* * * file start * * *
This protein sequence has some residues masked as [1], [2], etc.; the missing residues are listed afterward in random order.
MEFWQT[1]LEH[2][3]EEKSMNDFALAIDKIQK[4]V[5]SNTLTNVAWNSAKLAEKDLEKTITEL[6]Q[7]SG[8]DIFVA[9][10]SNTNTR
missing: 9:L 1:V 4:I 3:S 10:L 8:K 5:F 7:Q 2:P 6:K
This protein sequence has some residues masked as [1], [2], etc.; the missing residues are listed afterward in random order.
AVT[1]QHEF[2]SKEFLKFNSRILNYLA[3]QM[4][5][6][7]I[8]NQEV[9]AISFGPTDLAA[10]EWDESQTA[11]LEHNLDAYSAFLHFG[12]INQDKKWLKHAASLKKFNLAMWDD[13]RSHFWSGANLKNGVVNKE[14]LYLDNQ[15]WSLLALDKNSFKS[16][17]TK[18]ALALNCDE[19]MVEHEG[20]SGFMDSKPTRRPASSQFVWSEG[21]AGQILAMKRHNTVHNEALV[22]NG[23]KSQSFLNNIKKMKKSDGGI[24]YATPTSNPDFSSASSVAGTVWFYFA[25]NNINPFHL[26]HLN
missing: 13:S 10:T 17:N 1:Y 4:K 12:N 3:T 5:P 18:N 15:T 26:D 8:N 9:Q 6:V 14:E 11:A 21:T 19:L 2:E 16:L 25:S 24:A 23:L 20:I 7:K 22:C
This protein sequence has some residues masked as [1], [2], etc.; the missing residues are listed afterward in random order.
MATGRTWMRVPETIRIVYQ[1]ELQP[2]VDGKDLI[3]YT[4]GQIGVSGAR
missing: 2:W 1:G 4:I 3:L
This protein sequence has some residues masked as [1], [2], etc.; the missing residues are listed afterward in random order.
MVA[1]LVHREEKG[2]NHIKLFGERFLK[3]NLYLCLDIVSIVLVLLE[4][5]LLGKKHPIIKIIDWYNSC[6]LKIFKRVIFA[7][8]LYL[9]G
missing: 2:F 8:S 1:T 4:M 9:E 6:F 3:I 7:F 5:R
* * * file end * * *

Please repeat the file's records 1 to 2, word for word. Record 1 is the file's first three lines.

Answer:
This protein sequence has some residues masked as [1], [2], etc.; the missing residues are listed afterward in random order.
MEFWQT[1]LEH[2][3]EEKSMNDFALAIDKIQK[4]V[5]SNTLTNVAWNSAKLAEKDLEKTITEL[6]Q[7]SG[8]DIFVA[9][10]SNTNTR
missing: 9:L 1:V 4:I 3:S 10:L 8:K 5:F 7:Q 2:P 6:K
This protein sequence has some residues masked as [1], [2], etc.; the missing residues are listed afterward in random order.
AVT[1]QHEF[2]SKEFLKFNSRILNYLA[3]QM[4][5][6][7]I[8]NQEV[9]AISFGPTDLAA[10]EWDESQTA[11]LEHNLDAYSAFLHFG[12]INQDKKWLKHAASLKKFNLAMWDD[13]RSHFWSGANLKNGVVNKE[14]LYLDNQ[15]WSLLALDKNSFKS[16][17]TK[18]ALALNCDE[19]MVEHEG[20]SGFMDSKPTRRPASSQFVWSEG[21]AGQILAMKRHNTVHNEALV[22]NG[23]KSQSFLNNIKKMKKSDGGI[24]YATPTSNPDFSSASSVAGTVWFYFA[25]NNINPFHL[26]HLN
missing: 13:S 10:T 17:N 1:Y 4:K 12:N 3:T 5:P 18:N 15:T 26:D 8:N 9:Q 6:V 14:E 11:A 21:T 19:L 2:E 16:L 25:S 24:A 23:L 20:I 7:K 22:C